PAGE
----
Effects of acute intermittent hypoxia on glucose metabolism in awake healthy volunteers


American Physiological Society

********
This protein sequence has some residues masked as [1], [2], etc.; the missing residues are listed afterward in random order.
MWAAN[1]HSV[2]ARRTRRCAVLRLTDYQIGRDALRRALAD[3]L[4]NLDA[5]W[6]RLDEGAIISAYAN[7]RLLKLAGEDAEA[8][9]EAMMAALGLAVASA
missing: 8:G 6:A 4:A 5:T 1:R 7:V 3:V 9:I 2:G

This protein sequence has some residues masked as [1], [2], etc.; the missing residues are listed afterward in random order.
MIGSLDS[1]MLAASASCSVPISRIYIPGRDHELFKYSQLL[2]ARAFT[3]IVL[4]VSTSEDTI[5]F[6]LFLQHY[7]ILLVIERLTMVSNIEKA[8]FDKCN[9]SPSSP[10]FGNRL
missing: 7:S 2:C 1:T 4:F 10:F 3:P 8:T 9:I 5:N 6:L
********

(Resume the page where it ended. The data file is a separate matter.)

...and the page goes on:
Accumulating evidence suggests that obstructive sleep apnea is associated with alterations in glucose metabolism. Although the pathophysiology of metabolic dysfunction in obstructive sleep apnea is not well understood, studies of murine models indicate that intermittent hypoxemia has an important contribution. However, corroborating data on the metabolic effects of intermittent hypoxia on glucose metabolism in humans are not available. Thus the primary aim of this study was to characterize the acute effects of intermittent hypoxia on glucose metabolism. Thirteen healthy volunteers were subjected to 5 h of intermittent hypoxia or normoxia during wakefulness in a randomized order on two separate days. The intravenous glucose tolerance test (IVGTT) was used to assess insulin-dependent and insulin-independent measures of glucose disposal. The IVGTT data were analyzed using the minimal model to determine insulin sensitivity (SI) and glucose effectiveness (SG). Drops in oxyhemoglobin saturation were induced during wakefulness at an average rate of 24.3 events/h. Compared with the normoxia condition, intermittent hypoxia was associated with a decrease in SI [4.1 vs. 3.4 (mU/l)−1·min−1; P = 0.0179] and SG (1.9 vs. 1.3 min−1×10−2, P = 0.0065). Despite worsening insulin sensitivity with intermittent hypoxia, pancreatic insulin secretion was comparable between the two conditions. Heart rate variability analysis showed the intermittent hypoxia was associated with a shift in sympathovagal balance toward an increase in sympathetic nervous system activity. The average R-R interval on the electrocardiogram was 919.0 ms during the normoxia condition and 874.4 ms during the intermittent hypoxia condition (P < 0.04). Serum cortisol levels after intermittent hypoxia and normoxia were similar. Hypoxic stress in obstructive sleep apnea may increase the predisposition for metabolic dysfunction by impairing insulin sensitivity, glucose effectiveness, and insulin secretion.

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